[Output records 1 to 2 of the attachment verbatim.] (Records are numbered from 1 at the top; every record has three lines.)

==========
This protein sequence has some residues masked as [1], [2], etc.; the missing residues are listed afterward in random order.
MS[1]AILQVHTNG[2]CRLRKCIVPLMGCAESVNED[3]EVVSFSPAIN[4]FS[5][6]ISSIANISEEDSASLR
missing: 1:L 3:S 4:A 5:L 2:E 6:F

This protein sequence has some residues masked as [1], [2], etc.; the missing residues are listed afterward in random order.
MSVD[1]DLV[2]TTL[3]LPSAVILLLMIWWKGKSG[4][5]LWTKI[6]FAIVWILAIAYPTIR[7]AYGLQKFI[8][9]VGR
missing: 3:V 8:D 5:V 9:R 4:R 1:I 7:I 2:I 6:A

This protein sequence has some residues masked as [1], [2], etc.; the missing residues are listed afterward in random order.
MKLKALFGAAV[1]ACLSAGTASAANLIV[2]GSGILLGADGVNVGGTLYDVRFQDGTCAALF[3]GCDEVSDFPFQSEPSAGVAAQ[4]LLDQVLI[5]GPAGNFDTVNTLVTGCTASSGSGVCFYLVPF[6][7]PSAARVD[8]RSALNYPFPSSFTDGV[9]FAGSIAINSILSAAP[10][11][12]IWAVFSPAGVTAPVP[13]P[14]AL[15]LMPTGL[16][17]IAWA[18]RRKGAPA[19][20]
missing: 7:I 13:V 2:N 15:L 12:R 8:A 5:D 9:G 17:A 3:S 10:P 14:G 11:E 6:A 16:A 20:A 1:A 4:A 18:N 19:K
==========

This protein sequence has some residues masked as [1], [2], etc.; the missing residues are listed afterward in random order.
MS[1]AILQVHTNG[2]CRLRKCIVPLMGCAESVNED[3]EVVSFSPAIN[4]FS[5][6]ISSIANISEEDSASLR
missing: 1:L 3:S 4:A 5:L 2:E 6:F

This protein sequence has some residues masked as [1], [2], etc.; the missing residues are listed afterward in random order.
MSVD[1]DLV[2]TTL[3]LPSAVILLLMIWWKGKSG[4][5]LWTKI[6]FAIVWILAIAYPTIR[7]AYGLQKFI[8][9]VGR
missing: 3:V 8:D 5:V 9:R 4:R 1:I 7:I 2:I 6:A